Some lawmakers agree it's time to change the message on feds.
Lawmakers from both parties addressing unionized federal employees at a conference Monday pledged more support and respect for the civil service, but the union itself promised to “whoop [the] ass” of Congress if it stood in the group’s way.
At its annual legislative gathering, the American Federation of Government Employees vowed to combat any congressional efforts to shrink the federal workforce, cut pay and benefits or weaken unions. While Congress has succeeded in slashing agency rolls and freezing pay, union leaders said, those actions have better positioned the union to prevent similar efforts in the future.
Every time the “fools” in Congress try to hurt the federal workforce, said AFGE National President J. David Cox in a passionate address to his members, “We get bigger. We get stronger and we fight harder.”
He added: “We are a force to be reckoned with and we are a force that will open up the biggest can of whoop ass on anyone” who votes against the union’s interests.
Cox said a decade or more ago, AFGE would not have been able to fight the battles it has or expects in the next Congress. The assault on the federal workforce, however, has driven workers to the union. The results were on display at the Washington, D.C., event, with a record high of more than 1,000 members in attendance. AFGE currently has about 291,000 members on its rolls -- its highest-ever total -- and hopes to reach 300,000 by the end of the year.
The union chief called on each of those members to help push its agenda.
“I’m begging you,” he said, “I’m pleading with you: Get in the fight.”
Lawmakers who addressed the attendees emphasized they would not be alone in that struggle; the lawmakers promised to bring the message of the positive and essential work feds do back to their colleagues and into the public sphere.
Freshman Congressman Don Beyer, D-Va., promised to be a “champion” for federal employees, adding the “critical question” for the workforce is how to change the perception of civil servants. He pledged to mention the positive work feds do in every speech he gives, suggested creating public service announcements highlighting federal employees and even proposed someone write a movie in which an “anonymous civil servant” is the hero.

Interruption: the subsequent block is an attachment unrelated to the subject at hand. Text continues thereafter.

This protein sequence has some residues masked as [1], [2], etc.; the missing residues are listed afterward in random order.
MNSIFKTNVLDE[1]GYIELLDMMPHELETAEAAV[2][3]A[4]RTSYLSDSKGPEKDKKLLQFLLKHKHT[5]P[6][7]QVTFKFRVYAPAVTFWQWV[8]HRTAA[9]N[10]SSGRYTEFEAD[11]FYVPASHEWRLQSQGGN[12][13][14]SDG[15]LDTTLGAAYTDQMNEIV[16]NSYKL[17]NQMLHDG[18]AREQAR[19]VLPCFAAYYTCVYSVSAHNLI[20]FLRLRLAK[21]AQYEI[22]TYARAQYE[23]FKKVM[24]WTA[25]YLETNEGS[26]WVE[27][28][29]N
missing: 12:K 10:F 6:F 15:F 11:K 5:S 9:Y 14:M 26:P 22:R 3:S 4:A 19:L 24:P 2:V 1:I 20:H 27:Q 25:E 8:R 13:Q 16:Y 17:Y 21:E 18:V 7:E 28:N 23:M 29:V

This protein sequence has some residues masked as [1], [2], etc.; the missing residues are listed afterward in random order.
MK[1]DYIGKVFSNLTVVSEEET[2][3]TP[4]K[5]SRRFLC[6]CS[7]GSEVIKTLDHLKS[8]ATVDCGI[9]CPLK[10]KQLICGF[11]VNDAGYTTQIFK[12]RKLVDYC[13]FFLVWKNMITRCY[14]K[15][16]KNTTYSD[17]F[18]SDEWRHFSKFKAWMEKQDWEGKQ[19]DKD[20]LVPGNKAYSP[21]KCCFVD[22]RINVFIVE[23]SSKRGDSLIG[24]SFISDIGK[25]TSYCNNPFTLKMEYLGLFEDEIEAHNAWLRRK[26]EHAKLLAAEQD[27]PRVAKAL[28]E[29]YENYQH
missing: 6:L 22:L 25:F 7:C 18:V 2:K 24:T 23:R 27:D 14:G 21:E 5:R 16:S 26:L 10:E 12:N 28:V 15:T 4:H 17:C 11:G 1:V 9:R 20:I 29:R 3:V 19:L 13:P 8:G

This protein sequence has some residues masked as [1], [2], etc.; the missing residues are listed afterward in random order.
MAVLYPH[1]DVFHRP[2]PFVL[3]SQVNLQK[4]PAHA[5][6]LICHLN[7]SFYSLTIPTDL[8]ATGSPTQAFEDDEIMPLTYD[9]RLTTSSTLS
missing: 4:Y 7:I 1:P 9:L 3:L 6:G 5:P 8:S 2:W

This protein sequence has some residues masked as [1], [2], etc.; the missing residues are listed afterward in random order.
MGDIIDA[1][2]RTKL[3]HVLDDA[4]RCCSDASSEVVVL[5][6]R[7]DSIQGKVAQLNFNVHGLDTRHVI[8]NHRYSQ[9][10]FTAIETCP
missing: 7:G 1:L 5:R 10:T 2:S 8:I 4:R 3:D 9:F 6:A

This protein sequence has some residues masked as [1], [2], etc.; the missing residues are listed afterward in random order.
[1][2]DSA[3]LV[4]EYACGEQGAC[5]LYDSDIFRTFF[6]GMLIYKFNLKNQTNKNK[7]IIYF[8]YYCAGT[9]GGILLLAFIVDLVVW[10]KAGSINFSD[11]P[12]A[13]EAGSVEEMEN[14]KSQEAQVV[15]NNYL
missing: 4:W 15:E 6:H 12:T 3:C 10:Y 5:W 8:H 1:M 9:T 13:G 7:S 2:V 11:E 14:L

“We have a great, great story to tell,” Beyer said of the federal workforce. “We just have to find every possible way to tell it.”
Beyer and his fellow Virginian, Republican Rep. Rob Wittman, agreed one crucial step to demonstrating that support is to repeal the across-the-board budget cuts known as sequestration. Wittman said Congress should empower the federal workforce to determine how to run things more efficiently.
Rep. Donna Edwards, D-Md., said sequestration should end because federal employees have been targeted enough.
“There is no one who knows what austerity is or looks like, smells like, or feels like when you go to the grocery store, [more] than the federal worker,” she said.
Wittman added there was a “good chance” Congress would agree to repeal the budget caps, a move supported by President Obama.
Cox had his own idea for how to make sure that happens.
“If I meet one more politician who tells me we need to tighten our belts, I’m going to take my belt off and I’m going to whoop his ass,” he said.
The lawmakers also agreed on the need for a pay raise for federal employees. Wittman, like House Oversight and Government Reform Committee Chairman Jason Chaffetz last week, said he supported a pay raise for feds but declined to elaborate on how much -- even when asked directly by reporters after his speech.
Republicans “are still in the process of negotiating” all the different aspects of the party’s budget proposal, including the size of the pay raise, Wittman said. Cox speculated based on his own conversations that the majority party in both the House and Senate would not go lower than Obama’s 1.3 percent proposed increase, and it may even go higher.
Lawmakers and union members spoke of the need to fund the Homeland Security Department past Feb. 27, but Wittman would not commit to supporting a “clean” spending bill free of policy riders to undo Obama’s executive immigration actions. The White House has said Obama would veto any bill with such provisions. Cox noted a shutdown would force 86 percent of DHS’ employees to report to work without getting paid, something no other employer in the country can require.
AFGE is currently mobilizing its members to meet with lawmakers on Capitol Hill, including its highest ever number of Republicans, to pitch the value of the federal workforce and to lobby for its legislative goals. While even Cox acknowledged it was going to be a tough fight, not every card is stacked against them.
“Thank you for your commitment to public service,” Edwards said. “Don’t let anyone underestimate that. Don’t let anyone tell you that it’s not of value.”
(Image via Flickr user AFGE)
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